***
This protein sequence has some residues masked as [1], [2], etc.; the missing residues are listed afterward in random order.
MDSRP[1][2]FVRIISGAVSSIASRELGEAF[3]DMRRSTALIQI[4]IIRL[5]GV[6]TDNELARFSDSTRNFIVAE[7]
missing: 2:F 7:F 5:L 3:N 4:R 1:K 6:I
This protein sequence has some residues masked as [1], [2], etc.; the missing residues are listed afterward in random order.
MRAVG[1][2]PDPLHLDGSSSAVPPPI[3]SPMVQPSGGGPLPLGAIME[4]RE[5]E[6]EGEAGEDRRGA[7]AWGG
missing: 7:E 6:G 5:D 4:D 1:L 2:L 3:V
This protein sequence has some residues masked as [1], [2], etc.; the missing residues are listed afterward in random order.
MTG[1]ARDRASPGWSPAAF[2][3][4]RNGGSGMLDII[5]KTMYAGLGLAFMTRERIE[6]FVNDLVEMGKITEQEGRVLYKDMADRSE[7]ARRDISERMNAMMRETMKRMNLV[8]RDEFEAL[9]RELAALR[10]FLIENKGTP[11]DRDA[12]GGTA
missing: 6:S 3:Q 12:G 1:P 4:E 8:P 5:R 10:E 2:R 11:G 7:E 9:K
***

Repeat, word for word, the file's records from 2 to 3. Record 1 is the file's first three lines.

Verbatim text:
This protein sequence has some residues masked as [1], [2], etc.; the missing residues are listed afterward in random order.
MRAVG[1][2]PDPLHLDGSSSAVPPPI[3]SPMVQPSGGGPLPLGAIME[4]RE[5]E[6]EGEAGEDRRGA[7]AWGG
missing: 7:E 6:G 5:D 4:D 1:L 2:L 3:V
This protein sequence has some residues masked as [1], [2], etc.; the missing residues are listed afterward in random order.
MTG[1]ARDRASPGWSPAAF[2][3][4]RNGGSGMLDII[5]KTMYAGLGLAFMTRERIE[6]FVNDLVEMGKITEQEGRVLYKDMADRSE[7]ARRDISERMNAMMRETMKRMNLV[8]RDEFEAL[9]RELAALR[10]FLIENKGTP[11]DRDA[12]GGTA
missing: 6:S 3:Q 12:G 1:P 4:E 8:P 5:R 10:E 2:R 11:G 7:E 9:K